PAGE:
Daisy Contreras

Daisy reports on statehouse issues for our Illinois Issues project.  She's currently a Public Affairs Reporting graduate program student at the University of Illinois Springfield.  She graduated from the Illinois Institute of Technology with an associates degrees from Truman College.  Daisy is from Chicago where she attended Lane Tech High School.

As of this month, Illinois is required to have updated signage for emergency situations at railroad crossings. People can call the number on these standardized blue signs to report track obstructions or other safety issues at specific locations. If a crossing gate is malfunctioning, for example, railroad authorities need to know.

Lincoln Land Community College

Lincoln Land Community College in Springfield is addressing the issue of African American male underrepresentation in the workforce. The college launched the Open Door Mentorship Program a year ago, which has so far helped 25 male students get a head start in gaining professional experience.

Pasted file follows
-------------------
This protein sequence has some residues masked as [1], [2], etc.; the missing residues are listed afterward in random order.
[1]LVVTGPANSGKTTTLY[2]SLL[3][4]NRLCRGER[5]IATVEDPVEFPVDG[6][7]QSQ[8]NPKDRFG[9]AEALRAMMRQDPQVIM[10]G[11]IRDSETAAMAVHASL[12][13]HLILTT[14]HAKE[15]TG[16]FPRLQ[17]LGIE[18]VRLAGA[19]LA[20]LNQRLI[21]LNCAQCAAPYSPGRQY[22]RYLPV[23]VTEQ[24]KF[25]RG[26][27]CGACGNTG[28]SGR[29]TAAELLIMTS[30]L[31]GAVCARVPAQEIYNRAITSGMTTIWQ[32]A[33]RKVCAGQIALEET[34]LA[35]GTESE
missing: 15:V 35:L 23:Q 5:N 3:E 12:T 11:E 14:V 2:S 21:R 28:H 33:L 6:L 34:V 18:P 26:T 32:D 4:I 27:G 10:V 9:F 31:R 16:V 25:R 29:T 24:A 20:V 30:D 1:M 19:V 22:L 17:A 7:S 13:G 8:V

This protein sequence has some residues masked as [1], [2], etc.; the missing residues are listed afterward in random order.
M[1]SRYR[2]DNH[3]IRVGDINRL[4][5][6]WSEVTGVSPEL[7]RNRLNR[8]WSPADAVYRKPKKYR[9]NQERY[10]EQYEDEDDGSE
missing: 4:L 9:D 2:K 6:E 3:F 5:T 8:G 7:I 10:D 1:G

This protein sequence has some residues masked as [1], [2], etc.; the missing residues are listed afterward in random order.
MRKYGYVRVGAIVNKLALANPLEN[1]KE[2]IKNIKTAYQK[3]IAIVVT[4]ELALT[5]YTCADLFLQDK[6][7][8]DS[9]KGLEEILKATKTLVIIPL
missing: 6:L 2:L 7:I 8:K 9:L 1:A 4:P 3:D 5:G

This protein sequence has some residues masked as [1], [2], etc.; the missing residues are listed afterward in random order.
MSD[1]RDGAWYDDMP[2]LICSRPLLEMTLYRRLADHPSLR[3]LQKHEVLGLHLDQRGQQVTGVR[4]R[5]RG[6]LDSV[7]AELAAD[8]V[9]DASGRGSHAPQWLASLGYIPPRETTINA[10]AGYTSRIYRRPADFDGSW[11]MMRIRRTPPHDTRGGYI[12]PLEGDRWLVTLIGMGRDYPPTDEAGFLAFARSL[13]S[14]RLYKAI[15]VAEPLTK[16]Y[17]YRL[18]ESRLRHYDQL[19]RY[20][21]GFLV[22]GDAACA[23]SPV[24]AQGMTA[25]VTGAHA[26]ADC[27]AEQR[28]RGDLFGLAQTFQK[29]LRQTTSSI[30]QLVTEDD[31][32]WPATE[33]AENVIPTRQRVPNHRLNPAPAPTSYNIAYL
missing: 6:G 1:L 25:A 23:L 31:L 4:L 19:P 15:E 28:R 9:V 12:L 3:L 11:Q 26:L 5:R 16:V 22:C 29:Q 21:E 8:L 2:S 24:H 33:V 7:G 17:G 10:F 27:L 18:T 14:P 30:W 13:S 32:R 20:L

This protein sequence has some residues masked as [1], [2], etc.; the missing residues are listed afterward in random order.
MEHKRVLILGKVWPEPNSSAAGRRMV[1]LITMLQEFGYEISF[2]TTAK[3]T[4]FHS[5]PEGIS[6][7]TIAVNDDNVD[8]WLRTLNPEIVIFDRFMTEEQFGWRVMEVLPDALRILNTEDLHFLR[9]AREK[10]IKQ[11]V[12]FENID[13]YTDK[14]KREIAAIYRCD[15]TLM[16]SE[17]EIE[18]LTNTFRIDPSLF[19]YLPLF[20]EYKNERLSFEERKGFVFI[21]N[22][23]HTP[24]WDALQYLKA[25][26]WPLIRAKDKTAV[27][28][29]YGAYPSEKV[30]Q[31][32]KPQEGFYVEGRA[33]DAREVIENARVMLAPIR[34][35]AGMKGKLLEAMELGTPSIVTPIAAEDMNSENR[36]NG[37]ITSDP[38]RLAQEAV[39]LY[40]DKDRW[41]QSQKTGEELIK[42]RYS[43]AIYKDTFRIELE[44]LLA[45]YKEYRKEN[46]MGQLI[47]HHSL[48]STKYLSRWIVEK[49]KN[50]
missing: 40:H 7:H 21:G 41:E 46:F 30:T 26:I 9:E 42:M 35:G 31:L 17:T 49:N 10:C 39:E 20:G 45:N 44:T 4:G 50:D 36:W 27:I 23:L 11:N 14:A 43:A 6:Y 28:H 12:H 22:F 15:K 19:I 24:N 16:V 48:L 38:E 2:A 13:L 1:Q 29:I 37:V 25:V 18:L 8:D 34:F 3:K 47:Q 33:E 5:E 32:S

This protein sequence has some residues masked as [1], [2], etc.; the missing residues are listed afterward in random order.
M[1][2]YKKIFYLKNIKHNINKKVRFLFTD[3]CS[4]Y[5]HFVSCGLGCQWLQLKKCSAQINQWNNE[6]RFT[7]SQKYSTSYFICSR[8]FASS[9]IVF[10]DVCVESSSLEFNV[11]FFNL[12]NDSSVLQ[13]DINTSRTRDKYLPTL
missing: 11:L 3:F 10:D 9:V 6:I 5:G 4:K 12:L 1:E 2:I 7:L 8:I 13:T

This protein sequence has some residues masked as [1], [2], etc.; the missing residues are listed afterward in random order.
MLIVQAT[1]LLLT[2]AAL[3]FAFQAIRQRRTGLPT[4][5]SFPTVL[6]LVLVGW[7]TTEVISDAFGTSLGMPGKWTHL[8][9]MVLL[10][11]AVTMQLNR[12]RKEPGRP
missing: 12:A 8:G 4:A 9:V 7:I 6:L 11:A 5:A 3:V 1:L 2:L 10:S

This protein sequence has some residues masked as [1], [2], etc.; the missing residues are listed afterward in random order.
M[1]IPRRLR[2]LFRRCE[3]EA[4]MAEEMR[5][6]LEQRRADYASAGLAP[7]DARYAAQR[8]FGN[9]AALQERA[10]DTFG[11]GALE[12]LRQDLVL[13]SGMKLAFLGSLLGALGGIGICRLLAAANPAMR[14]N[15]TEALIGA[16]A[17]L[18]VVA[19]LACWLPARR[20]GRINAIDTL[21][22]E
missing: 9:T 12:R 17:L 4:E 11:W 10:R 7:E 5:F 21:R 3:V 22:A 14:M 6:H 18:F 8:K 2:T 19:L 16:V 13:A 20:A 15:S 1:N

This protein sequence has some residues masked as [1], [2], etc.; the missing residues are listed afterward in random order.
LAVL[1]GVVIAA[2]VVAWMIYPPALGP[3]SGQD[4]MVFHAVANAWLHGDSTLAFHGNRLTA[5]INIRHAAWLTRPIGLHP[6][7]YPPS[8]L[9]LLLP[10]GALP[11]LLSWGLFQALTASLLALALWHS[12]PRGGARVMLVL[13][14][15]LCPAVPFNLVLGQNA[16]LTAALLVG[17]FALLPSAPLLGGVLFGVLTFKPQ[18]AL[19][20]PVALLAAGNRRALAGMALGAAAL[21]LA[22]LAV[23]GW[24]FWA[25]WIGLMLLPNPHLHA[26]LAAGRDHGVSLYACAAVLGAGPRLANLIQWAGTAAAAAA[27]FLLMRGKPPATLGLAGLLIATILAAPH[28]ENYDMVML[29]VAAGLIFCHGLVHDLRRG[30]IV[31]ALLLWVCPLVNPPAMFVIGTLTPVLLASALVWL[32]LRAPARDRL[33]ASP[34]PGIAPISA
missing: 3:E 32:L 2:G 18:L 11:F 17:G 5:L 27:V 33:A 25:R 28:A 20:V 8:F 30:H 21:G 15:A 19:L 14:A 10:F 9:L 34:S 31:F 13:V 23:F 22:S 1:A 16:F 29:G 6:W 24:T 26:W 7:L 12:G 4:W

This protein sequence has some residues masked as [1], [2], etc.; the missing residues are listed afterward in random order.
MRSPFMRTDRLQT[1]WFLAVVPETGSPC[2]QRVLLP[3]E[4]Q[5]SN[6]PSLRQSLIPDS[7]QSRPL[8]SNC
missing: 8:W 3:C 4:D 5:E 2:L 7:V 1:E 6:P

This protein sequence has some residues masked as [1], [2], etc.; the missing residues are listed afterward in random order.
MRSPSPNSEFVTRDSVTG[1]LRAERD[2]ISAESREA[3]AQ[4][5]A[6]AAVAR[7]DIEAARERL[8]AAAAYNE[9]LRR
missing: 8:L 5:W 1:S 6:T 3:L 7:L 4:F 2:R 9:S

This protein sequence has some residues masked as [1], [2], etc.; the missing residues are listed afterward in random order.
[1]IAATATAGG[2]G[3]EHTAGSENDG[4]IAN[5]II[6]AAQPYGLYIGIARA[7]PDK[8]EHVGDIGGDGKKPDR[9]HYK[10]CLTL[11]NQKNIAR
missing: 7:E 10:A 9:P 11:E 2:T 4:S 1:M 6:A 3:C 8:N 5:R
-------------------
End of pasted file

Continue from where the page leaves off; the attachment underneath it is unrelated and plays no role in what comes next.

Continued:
Local businesses committed time and resources to offer internships, while program coordinator Michael Phelon offers year-round support and guidance. 

Carter Stanley/NPR Illinois

For Carolyn Parrish, a privacy professional based in Evanston, data privacy is just as important in her personal everyday life as is it to keeping her business running.

When Parrish was looking to download a women’s health and menstrual cycle tracker on her phone, she noticed that many of the available U.S.-based apps required access to her location and her phone’s contacts before she could use any of their features. Parrish said this made her feel uneasy.

So she opted for a German-based app that only required a user account without additional data-sharing.

Sean Tenner

In response to Gov. Bruce Rauner’s order for a 10-day special session, the General Assembly returned to Springfield this week to focus on crafting a budget.

Three weeks ago, legislators tried to beat the end of the official spring legislative session and worked to pass measures dealing with women’s and LGBT rights, farmer’s market concerns, and issues related to women in prison.

 

Justin Wright

Some reformers say the Illinois minimum age for juvenile detention needs to go up. 

Justin Wright still remembers well the time he spent as an 11-year-old at the Cook County Juvenile Detention facility. That was nearly 25 years ago.

“When I went in there, I was a scared little kid. But I came out a hardened criminal,” he said.

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